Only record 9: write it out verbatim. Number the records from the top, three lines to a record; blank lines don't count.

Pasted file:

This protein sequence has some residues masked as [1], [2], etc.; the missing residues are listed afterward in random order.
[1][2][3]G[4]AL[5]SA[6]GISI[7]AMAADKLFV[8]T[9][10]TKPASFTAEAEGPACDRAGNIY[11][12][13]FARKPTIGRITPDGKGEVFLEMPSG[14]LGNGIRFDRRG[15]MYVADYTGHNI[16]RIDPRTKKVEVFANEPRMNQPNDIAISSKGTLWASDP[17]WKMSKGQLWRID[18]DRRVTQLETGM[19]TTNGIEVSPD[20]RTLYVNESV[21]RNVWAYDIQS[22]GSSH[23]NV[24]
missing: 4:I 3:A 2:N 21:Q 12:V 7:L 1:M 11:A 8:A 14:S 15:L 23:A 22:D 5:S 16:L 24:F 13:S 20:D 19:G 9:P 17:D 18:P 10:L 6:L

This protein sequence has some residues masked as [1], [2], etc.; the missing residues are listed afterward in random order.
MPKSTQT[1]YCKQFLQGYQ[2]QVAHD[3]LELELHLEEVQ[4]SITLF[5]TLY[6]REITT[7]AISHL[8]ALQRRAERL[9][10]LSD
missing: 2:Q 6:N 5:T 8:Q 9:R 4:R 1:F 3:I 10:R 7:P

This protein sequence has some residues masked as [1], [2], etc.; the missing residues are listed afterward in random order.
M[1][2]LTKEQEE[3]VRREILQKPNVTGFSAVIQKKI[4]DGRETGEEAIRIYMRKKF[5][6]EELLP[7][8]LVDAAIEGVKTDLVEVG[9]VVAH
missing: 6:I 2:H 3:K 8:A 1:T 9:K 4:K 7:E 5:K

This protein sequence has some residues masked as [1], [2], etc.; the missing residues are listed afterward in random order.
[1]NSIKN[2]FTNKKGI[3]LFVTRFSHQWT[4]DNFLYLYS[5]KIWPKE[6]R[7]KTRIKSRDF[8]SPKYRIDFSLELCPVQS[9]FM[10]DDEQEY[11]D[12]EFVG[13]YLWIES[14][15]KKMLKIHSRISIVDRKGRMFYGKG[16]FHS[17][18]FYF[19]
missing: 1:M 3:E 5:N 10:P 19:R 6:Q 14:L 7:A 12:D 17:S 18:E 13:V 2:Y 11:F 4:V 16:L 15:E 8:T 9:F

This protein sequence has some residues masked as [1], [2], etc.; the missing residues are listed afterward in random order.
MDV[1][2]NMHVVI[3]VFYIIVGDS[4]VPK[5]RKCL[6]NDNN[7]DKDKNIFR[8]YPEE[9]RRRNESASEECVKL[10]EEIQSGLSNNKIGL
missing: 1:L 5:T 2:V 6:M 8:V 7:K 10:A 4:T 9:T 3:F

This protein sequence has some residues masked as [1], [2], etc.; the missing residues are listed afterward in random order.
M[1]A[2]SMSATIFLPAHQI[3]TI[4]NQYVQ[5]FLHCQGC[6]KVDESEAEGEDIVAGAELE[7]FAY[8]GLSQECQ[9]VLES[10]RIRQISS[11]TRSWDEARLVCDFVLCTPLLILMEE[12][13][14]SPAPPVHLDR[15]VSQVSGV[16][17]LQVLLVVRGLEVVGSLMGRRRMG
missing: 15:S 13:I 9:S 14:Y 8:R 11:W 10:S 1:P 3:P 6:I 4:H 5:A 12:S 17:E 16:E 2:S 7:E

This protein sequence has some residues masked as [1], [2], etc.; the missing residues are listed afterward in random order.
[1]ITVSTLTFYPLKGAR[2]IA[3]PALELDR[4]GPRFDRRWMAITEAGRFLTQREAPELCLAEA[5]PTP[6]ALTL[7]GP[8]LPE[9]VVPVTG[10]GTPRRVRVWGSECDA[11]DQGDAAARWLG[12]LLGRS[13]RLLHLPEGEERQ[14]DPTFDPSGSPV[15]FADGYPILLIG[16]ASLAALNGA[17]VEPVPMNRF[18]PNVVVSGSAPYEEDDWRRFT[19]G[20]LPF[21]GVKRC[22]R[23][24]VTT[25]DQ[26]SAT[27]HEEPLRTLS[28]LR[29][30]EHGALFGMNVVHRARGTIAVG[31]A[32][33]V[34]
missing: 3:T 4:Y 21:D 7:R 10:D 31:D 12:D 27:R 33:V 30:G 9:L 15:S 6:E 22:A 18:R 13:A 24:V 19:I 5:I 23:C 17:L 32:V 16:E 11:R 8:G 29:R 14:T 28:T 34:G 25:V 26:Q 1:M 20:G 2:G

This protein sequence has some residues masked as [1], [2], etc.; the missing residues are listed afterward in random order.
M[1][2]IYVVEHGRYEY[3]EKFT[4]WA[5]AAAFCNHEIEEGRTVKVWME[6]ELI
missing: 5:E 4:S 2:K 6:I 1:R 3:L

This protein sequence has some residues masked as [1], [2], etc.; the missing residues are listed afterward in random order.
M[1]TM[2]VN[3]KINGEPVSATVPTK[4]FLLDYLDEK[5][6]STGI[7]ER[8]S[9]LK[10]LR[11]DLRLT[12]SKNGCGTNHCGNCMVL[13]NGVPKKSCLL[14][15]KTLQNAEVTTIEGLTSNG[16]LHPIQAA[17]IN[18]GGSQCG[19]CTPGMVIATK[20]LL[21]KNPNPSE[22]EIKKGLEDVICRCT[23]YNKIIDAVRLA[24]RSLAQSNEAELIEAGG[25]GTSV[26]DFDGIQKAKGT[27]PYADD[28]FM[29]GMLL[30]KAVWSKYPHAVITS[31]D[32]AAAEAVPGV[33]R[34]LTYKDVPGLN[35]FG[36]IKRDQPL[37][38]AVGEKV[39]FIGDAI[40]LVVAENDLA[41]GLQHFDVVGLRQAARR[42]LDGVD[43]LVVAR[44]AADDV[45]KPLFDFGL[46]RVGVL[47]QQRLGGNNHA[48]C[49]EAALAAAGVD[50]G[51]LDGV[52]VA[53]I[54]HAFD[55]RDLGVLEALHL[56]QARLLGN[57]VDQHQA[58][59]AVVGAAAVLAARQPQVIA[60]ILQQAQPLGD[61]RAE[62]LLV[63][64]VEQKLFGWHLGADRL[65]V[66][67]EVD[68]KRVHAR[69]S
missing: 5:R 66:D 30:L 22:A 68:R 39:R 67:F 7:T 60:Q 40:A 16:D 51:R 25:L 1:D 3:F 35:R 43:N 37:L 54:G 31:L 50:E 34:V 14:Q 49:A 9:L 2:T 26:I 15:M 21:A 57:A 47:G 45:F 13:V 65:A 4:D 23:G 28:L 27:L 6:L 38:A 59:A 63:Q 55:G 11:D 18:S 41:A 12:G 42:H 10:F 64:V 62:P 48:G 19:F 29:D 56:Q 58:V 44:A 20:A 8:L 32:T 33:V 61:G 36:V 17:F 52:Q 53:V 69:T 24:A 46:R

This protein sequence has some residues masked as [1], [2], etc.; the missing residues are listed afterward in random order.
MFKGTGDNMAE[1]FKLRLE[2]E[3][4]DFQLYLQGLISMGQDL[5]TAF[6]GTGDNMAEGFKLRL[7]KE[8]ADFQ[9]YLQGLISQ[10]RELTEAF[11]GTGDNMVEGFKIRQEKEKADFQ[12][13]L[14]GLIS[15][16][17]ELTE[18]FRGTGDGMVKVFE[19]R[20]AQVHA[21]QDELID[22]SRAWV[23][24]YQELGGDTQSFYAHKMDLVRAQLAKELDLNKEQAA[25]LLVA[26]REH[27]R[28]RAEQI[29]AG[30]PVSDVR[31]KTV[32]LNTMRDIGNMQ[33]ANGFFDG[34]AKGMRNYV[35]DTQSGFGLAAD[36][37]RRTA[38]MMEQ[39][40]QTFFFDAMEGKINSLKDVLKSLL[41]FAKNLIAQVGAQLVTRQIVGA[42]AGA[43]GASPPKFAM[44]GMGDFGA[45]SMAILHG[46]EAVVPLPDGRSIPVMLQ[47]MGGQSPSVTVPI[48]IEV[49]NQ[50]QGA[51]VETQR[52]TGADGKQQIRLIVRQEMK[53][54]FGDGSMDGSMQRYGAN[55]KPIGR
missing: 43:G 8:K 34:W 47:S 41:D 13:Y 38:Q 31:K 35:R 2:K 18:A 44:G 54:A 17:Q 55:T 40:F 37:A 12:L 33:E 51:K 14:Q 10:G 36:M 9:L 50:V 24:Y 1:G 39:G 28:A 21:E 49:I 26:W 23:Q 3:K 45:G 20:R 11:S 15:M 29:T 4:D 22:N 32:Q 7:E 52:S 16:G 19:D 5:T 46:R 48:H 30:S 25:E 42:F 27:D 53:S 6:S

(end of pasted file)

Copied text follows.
This protein sequence has some residues masked as [1], [2], etc.; the missing residues are listed afterward in random order.
M[1]TM[2]VN[3]KINGEPVSATVPTK[4]FLLDYLDEK[5][6]STGI[7]ER[8]S[9]LK[10]LR[11]DLRLT[12]SKNGCGTNHCGNCMVL[13]NGVPKKSCLL[14][15]KTLQNAEVTTIEGLTSNG[16]LHPIQAA[17]IN[18]GGSQCG[19]CTPGMVIATK[20]LL[21]KNPNPSE[22]EIKKGLEDVICRCT[23]YNKIIDAVRLA[24]RSLAQSNEAELIEAGG[25]GTSV[26]DFDGIQKAKGT[27]PYADD[28]FM[29]GMLL[30]KAVWSKYPHAVITS[31]D[32]AAAEAVPGV[33]R[34]LTYKDVPGLN[35]FG[36]IKRDQPL[37][38]AVGEKV[39]FIGDAI[40]LVVAENDLA[41]GLQHFDVVGLRQAARR[42]LDGVD[43]LVVAR[44]AADDV[45]KPLFDFGL[46]RVGVL[47]QQRLGGNNHA[48]C[49]EAALAAAGVD[50]G[51]LDGV[52]VA[53]I[54]HAFD[55]RDLGVLEALHL[56]QARLLGN[57]VDQHQA[58][59]AVVGAAAVLAARQPQVIA[60]ILQQAQPLGD[61]RAE[62]LLV[63][64]VEQKLFGWHLGADRL[65]V[66][67]EVD[68]KRVHAR[69]S
missing: 5:R 66:D 30:L 22:A 68:R 39:R 67:F 7:T 60:Q 40:A 16:D 51:R 25:L 1:D 3:F 35:R 43:N 37:L 54:G 31:L 50:E 34:V 14:Q 49:A 9:L 2:T 26:I 15:M 21:A 57:A 47:G 45:F 13:V 65:A 4:D 23:G 28:L 27:L 6:L 38:A 59:A 63:Q 55:G 11:D 18:S 41:A 12:G 42:H 10:F 64:V 62:P 48:G 19:F 29:D 56:Q 58:V 44:A 20:A 8:L 32:T 33:V 61:G 36:V 17:F 52:Q 53:V 69:T 24:A 46:R